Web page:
According To Study, Friends Are Money

How many friends do you have? In a cosmic piece of unfairness, this may determine how much money you make — but you may have more friends than you think.

According to Tom Geoghegan BBC News Magazine, a study of 10,000 US residents showed that those who had the most friends at school made the most money later on — each extra friend added 2% in salary (we assume “extra” here means friends above the average number, but we still wouldn’t want to be someone’s “extra friend”). The average person apparently has about 150 friends — anthropologist Robin Dunbar says this is “the number of people that you know as persons and you know how they fit into your social world and they know how you fit into theirs.” Geoghegan says, “it may sound like a lot, but think of your Christmas card list – 50 cards to 50 couples = 100 friends,” thus assuming that we are 1) very popular and 2) very organized and 3) for some reason uninterested in single people.

Geoghegan breaks this group of 150 down further, writing,

They usually consist of an inner circle of five “core” people and an additional layer of 10, he says. That makes 15 people – some will probably be family members – who are your central group and then outside that, there’s another 35 in the next circle and another 100 on the outside.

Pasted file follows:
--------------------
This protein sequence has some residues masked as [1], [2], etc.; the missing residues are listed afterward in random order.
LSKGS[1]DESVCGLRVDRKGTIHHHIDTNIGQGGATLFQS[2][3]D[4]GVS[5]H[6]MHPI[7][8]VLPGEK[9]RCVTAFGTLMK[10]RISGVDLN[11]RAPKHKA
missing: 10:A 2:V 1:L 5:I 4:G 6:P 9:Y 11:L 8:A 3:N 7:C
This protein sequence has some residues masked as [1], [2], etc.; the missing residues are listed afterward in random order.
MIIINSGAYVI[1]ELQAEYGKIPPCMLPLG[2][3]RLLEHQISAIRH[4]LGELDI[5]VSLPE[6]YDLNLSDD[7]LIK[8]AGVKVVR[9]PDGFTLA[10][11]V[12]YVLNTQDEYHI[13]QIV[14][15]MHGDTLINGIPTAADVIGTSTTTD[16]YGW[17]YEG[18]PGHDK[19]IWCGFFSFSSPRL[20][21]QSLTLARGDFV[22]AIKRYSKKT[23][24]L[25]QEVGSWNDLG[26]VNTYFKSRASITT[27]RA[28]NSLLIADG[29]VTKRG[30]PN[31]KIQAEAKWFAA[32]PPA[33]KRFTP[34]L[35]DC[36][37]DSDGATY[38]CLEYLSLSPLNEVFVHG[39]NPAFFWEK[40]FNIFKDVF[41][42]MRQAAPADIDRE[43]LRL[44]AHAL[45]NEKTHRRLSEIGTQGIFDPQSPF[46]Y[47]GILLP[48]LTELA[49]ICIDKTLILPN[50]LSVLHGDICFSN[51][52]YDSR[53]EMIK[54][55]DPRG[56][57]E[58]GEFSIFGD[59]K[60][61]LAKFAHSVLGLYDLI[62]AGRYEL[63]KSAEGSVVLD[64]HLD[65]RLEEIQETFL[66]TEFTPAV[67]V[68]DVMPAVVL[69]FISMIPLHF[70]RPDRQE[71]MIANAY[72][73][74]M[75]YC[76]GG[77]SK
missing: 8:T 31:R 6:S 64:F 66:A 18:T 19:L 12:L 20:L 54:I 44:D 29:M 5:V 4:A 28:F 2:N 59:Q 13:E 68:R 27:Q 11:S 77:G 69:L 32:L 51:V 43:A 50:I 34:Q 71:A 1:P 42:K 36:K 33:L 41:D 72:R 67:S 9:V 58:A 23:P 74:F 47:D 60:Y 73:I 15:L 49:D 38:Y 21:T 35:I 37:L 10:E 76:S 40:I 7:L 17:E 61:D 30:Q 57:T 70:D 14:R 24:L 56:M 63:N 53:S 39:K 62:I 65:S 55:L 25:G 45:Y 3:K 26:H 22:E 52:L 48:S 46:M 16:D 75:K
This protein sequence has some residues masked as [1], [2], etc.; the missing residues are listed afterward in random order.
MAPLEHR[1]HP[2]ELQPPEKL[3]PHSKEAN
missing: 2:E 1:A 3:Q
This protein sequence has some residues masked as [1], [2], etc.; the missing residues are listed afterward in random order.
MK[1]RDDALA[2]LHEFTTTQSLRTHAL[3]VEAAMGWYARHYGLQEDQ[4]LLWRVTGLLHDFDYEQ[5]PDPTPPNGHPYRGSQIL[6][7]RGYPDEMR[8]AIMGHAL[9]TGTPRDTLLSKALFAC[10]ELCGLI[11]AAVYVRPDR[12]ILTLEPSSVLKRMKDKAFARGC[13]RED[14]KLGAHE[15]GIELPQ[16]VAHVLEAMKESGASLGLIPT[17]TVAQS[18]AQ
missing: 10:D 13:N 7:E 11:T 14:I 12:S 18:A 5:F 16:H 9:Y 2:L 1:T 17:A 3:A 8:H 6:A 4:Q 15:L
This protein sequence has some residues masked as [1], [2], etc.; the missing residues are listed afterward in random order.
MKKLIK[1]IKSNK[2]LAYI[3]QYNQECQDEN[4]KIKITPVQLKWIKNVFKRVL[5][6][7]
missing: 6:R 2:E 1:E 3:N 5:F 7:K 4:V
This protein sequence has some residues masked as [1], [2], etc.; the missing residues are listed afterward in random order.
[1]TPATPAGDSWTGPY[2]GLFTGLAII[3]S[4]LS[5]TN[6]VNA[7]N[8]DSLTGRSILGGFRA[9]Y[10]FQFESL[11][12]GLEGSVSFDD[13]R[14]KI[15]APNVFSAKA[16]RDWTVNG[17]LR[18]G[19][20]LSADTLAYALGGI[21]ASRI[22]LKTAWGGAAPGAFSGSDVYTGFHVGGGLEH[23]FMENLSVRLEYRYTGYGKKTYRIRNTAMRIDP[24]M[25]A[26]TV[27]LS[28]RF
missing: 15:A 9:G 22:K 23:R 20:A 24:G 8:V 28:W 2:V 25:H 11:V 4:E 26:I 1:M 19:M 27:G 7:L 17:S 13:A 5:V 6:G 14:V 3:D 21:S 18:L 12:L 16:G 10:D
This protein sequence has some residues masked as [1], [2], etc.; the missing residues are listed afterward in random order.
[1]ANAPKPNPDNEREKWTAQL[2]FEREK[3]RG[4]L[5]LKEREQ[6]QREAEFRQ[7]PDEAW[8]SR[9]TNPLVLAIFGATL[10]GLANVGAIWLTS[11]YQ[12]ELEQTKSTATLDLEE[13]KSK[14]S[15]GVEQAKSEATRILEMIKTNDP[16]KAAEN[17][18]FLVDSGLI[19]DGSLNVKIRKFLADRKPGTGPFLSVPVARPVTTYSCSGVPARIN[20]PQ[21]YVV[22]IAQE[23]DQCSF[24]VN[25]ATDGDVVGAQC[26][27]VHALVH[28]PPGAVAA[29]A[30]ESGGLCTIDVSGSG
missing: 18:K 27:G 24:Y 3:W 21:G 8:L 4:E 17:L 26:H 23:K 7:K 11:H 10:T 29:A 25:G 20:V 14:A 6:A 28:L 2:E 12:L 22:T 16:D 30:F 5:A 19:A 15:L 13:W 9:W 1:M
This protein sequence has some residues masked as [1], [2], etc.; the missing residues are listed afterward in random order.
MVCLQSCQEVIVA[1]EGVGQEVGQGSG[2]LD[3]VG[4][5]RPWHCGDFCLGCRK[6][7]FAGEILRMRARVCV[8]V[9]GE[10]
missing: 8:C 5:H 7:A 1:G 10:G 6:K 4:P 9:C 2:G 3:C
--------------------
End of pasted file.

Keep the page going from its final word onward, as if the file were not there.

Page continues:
He says the limit for close friends is probably between six and 12, and tells the story of one man who told a woman “he had no vacancies for friends,” then sent her a card six months later notifying her of an opening. All this is interesting, but the explicit linkage of friendship and wealth, along with the carefully quantified tiers of friendship, makes a person’s relationships with other people sound like an investment portfolio. This outlook encourages people to see friendship in terms of what people can do for them, rather than as a good thing for its own sake. And these days, isn’t it more comforting to think of friendship as one thing that doesn’t have to do with money?

What’s the ideal number of friends?

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